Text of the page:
Bill 88, respecting the sale of artisanal alcoholic products in groceries

Laudable intentions, but potentially dangerous implementation

Éduc’alcool’s brief on Bill 88 (An Act respecting development of the small-scale alcoholic beverage industry) is based on three premises and raises a number of concerns.

Éduc’alcool agrees completely that products made by small-scale producers in Quebec should be supported, and sold in grocery and convenience stores.

And it would be better if it were easier for small-scale producers to sell their products through the SAQ.

But this should not serve as an excuse for deregulation. All current content and price controls for alcoholic products must continue to be applied.

The reasoning behind this position is as follows:

  • Alcohol is not a benign product, and alcohol sales must be supervised and controlled.
  • There are ways to support our local small producers while at the same time making it easier for them to sell their products through the SAQ network.
  • Grocery stores already sell wine. It should be possible to make room for artisanal products as well, by adapting current regulations to their situation.
  • In the absence of effective controls, alcohol becomes ordinary: its quality is not guaranteed, its price is not monitored, and this has consequences—on young people, the most vulnerable members of society, and the most dependent.
  • The current version of the bill contains no means for controlling product contents.
  • It does not even anticipate a minimum price for these alcoholic beverages. In fact, even though, in theory, there is a minimum price for beer in Quebec—and it is already the lowest in Canada—this regulation is circumvented systematically and regularly by grocery and convenience stores with complete impunity. The last thing Quebec needs is to include artisanal products in the jungle we already witnessing in beer sales.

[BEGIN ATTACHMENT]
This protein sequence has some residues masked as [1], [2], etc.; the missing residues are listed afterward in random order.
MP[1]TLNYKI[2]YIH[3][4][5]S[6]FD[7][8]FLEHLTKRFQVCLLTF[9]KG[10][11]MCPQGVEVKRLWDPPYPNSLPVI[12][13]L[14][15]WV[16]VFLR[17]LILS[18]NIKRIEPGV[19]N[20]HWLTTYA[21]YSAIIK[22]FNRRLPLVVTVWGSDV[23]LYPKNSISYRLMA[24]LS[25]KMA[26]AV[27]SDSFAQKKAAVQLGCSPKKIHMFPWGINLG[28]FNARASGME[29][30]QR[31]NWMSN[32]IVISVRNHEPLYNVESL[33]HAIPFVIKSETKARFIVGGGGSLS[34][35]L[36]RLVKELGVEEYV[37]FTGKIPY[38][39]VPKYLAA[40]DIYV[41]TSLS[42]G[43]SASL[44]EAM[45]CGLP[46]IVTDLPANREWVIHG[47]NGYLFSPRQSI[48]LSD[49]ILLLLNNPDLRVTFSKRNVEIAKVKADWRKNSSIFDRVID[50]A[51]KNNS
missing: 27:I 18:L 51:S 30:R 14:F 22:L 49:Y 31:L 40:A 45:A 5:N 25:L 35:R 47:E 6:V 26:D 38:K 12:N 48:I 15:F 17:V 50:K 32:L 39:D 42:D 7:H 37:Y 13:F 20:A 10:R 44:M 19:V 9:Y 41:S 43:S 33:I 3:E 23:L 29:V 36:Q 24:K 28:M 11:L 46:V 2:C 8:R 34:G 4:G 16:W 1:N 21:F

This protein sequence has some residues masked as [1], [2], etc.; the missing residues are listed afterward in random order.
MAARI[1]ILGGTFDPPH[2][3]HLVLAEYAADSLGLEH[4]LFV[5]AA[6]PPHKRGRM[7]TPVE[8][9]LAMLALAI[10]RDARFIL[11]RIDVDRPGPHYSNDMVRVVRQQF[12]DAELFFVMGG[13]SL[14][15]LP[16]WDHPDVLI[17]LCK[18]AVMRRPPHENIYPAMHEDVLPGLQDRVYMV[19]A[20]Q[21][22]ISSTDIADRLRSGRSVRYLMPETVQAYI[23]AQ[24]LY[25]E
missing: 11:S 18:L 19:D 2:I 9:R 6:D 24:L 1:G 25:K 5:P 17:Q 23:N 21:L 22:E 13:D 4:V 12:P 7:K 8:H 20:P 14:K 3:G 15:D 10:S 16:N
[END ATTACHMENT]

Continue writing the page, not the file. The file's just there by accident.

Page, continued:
Éduc’alcool’s recommendations are intended to assure all of us that the law take the following premises into consideration:

  • A state-owned corporation is the best tool for maintaining public health. Thus, it is better for SAQ regulations and controls to be applied to small-scale producers.
  • When it comes to selling alcohol, basic prudence requires that, in the interest of health and prevention, serious controls be placed on the content of alcoholic products, particularly with regard to the percentage of alcohol and compliance with health standards.
  • There must be a minimum price for alcoholic products sold to consumers. Furthermore, retailers must be forbidden from circumventing these minimums, specifically through cross-promotions, to prevent alcoholic beverages from becoming loss leaders, thereby making alcohol ordinary, and encouraging young people and the more vulnerable members of society to drink excessively.

Quebec has a good track record. We must not spoil it.

Learn more about the memoire (French only)